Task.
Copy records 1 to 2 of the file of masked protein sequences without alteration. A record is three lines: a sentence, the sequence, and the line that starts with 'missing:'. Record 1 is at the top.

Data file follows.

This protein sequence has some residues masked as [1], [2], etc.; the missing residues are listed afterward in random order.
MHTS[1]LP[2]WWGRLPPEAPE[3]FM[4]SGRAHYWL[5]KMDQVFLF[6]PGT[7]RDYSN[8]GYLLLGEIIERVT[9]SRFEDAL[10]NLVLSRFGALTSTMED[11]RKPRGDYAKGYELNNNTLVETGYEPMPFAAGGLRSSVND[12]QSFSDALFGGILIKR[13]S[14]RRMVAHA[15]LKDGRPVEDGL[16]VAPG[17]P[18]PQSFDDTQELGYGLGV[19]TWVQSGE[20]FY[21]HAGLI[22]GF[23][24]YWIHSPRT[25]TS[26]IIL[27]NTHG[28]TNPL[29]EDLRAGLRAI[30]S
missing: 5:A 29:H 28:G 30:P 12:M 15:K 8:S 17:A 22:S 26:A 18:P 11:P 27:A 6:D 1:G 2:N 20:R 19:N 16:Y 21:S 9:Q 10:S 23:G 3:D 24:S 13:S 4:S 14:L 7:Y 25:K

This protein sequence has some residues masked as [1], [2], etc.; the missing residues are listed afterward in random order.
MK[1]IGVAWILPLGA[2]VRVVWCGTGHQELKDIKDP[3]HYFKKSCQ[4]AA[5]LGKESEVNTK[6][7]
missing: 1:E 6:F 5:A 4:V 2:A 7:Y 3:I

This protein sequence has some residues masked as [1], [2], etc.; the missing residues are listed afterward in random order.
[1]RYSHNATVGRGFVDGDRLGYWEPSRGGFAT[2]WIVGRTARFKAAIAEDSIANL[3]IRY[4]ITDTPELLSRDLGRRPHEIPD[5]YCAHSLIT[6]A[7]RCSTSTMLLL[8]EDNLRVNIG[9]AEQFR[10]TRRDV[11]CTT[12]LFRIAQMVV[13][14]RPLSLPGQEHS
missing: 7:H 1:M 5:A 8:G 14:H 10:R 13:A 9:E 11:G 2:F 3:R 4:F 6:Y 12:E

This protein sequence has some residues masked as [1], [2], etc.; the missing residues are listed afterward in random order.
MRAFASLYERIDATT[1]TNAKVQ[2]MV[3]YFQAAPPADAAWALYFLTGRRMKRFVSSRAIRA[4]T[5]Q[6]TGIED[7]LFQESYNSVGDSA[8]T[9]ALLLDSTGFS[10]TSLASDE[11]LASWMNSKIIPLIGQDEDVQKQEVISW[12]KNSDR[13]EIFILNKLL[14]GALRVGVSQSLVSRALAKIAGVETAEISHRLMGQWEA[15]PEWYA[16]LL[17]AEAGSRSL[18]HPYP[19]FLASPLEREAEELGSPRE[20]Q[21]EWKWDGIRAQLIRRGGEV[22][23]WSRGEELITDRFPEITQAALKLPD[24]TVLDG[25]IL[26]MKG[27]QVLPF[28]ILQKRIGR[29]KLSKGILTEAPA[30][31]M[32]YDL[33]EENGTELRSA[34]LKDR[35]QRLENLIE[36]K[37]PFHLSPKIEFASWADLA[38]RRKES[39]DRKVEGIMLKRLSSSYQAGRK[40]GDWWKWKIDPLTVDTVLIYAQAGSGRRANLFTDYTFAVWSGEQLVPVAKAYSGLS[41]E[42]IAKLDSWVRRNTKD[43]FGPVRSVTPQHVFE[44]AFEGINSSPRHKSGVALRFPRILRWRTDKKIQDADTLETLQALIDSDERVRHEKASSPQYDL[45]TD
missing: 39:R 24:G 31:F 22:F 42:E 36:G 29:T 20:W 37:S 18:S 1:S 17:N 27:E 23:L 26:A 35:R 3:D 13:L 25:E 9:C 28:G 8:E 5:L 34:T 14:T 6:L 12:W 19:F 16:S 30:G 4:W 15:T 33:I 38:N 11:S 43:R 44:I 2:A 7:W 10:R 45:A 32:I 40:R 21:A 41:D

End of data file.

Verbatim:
This protein sequence has some residues masked as [1], [2], etc.; the missing residues are listed afterward in random order.
MHTS[1]LP[2]WWGRLPPEAPE[3]FM[4]SGRAHYWL[5]KMDQVFLF[6]PGT[7]RDYSN[8]GYLLLGEIIERVT[9]SRFEDAL[10]NLVLSRFGALTSTMED[11]RKPRGDYAKGYELNNNTLVETGYEPMPFAAGGLRSSVND[12]QSFSDALFGGILIKR[13]S[14]RRMVAHA[15]LKDGRPVEDGL[16]VAPG[17]P[18]PQSFDDTQELGYGLGV[19]TWVQSGE[20]FY[21]HAGLI[22]GF[23][24]YWIHSPRT[25]TS[26]IIL[27]NTHG[28]TNPL[29]EDLRAGLRAI[30]S
missing: 5:A 29:H 28:G 30:P 12:M 15:K 8:S 17:A 22:S 26:A 18:P 11:P 27:A 6:D 1:G 2:N 20:R 19:N 16:Y 21:S 9:Q 10:S 23:G 3:D 24:S 13:S 4:S 14:L 7:Y 25:K

This protein sequence has some residues masked as [1], [2], etc.; the missing residues are listed afterward in random order.
MK[1]IGVAWILPLGA[2]VRVVWCGTGHQELKDIKDP[3]HYFKKSCQ[4]AA[5]LGKESEVNTK[6][7]
missing: 1:E 6:F 5:A 4:V 2:A 7:Y 3:I